Here are a few sites worth taking a look at as you develop your blog.
An A-Z of ELT – Scott Thornbury’s blog
One of the most classic, time-honored traditions in foreign language learning is the venerable flash card. They were absolutely vital to my passing high school French and college Russian; the walls of my cozy apartment in Seoul were bedecked in thousands of little index cards (you couldn’t find the standard American-sized ones there…) with a staggering array of words in written in Hangeul in the run-up to taking the standardized Korean language exam a few years back. They have done their duty many times over in my life.
Yet, when I moved to Istanbul three years ago, I wanted to find a less paper-oriented way of studying Turkish. I had tried a couple of flash card apps on my iPhone, and they were fine, I guess. And then I heard about Memrise. Memrise combines a flash-cardlike mechanic with gamification. Which is why I was intrigued by it to begin with. And lo! It was good!
There are a couple of different ways to use it. You can either set up your own word list, as I did when I was studying Turkish at Dilmer language school (you can see the word list I made here). Or you can search
for lists that other people have already made; the one that I am currently just about to finish is a very spiffy one consisting of the corpus of the 1000 most common Turkish words, sorted into convenient levels and sections. One of the cool things you’ll encounter as you study are “Mems”. These are mostly text-image mashups that people have made to help them remember a word and its meaning.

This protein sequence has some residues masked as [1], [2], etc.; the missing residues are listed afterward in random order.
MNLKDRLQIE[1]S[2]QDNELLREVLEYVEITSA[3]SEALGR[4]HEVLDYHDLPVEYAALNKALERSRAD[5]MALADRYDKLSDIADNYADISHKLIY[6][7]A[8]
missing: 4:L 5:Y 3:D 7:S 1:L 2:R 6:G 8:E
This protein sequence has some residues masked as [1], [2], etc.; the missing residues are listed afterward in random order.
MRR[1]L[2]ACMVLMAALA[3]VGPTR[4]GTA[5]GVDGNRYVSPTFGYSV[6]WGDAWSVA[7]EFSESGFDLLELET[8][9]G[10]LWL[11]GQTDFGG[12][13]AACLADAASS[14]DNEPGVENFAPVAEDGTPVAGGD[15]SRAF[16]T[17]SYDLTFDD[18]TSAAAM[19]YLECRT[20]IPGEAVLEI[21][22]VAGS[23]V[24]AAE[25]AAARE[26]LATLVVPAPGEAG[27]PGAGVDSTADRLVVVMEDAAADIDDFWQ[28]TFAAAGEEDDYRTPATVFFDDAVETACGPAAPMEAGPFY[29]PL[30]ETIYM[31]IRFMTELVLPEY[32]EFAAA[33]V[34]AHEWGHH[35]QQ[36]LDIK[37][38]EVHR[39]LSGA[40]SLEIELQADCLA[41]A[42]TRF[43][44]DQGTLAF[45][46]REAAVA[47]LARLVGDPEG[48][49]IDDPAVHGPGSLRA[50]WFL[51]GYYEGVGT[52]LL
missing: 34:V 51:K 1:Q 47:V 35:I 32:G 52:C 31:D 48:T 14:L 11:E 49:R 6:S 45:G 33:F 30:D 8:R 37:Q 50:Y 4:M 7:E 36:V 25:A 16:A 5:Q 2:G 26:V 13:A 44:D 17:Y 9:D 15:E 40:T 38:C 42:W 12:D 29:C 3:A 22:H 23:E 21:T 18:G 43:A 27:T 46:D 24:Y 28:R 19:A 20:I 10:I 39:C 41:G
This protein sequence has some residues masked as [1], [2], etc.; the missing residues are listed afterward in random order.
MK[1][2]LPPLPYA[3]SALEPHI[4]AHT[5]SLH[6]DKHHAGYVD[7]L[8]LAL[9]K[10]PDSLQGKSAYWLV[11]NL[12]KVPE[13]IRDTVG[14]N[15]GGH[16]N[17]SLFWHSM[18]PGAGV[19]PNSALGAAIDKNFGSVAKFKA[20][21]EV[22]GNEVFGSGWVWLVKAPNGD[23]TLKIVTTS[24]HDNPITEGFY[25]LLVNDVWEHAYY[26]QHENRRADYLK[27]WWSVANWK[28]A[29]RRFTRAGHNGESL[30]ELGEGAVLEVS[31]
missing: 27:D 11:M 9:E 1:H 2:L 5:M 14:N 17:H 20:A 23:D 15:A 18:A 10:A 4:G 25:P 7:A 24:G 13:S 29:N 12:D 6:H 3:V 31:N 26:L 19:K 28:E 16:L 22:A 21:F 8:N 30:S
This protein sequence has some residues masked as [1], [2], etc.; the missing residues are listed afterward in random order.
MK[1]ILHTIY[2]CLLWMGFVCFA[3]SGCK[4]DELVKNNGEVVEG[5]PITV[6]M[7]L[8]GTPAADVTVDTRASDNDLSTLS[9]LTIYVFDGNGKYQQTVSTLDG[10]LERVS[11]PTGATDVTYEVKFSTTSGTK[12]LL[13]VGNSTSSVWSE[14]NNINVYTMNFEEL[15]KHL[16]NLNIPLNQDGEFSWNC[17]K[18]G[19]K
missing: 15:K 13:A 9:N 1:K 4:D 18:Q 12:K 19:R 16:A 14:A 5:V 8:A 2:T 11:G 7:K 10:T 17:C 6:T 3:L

Once you’ve got the list you want to work on, you’ll begin taking short ‘lessons’ where a few words (you can set the number in your preferences) are introduced to you, and then you are quizzed on them in a variety of ways. You can even have audio quizzes if that’s what floats your boat, though most words that I’ve seen don’t have an audio file recorded. You’ll have to get the questions right enough times to continue. The system also remembers when you learned the word, when you last were quizzed on it, and how often you’ve missed it. Then, every few hours or days, it will re-quiz you on it to make sure you still remember it. If you miss it, then it will go into a more frequent rotation for a little while. Eventually, the system decides that you know a word well, and you won’t see it in your reviews for a long while (unless you choose to do a general review instead of its algorithmically-divined practice).
And because Memrise is steeped in gamification, there are points and badges and other little dopamine jolts here and there. Also, it has both a brain and a garden motif going, which don’t quite mesh thematically, but whatever.
Memrise. Use it!
Ask many teachers and parents, and you’ll likely find a great deal of belief in learning styles, or more accurately, learning preferences. It’s an appealing, intuitive idea: when learning some new material, different students will respond better to differentiated lesson styles. Yet, the evidence for this is surprisingly thin. In fact, a number of studies have found quite the opposite.
Most relevant studies show that while students may indicate that they have a learning preference (audio, visual, kinesthetic), that preference has little relation to their learning outcomes. In fact, most people benefit for a variety of different lesson modalities; retention is much better when more than one method is used to reinforce a lesson’s objectives.
This week’s episode of the Skeptics Guide the Universe discusses some of the issues in the topic, in their “Spot the Logical Fallacy” segment. Of particular interest here is how so many trained educators are willing to ignore observational-based research in favor of their own anecdotal evidence, which unfortunately is subject to confirmation bias.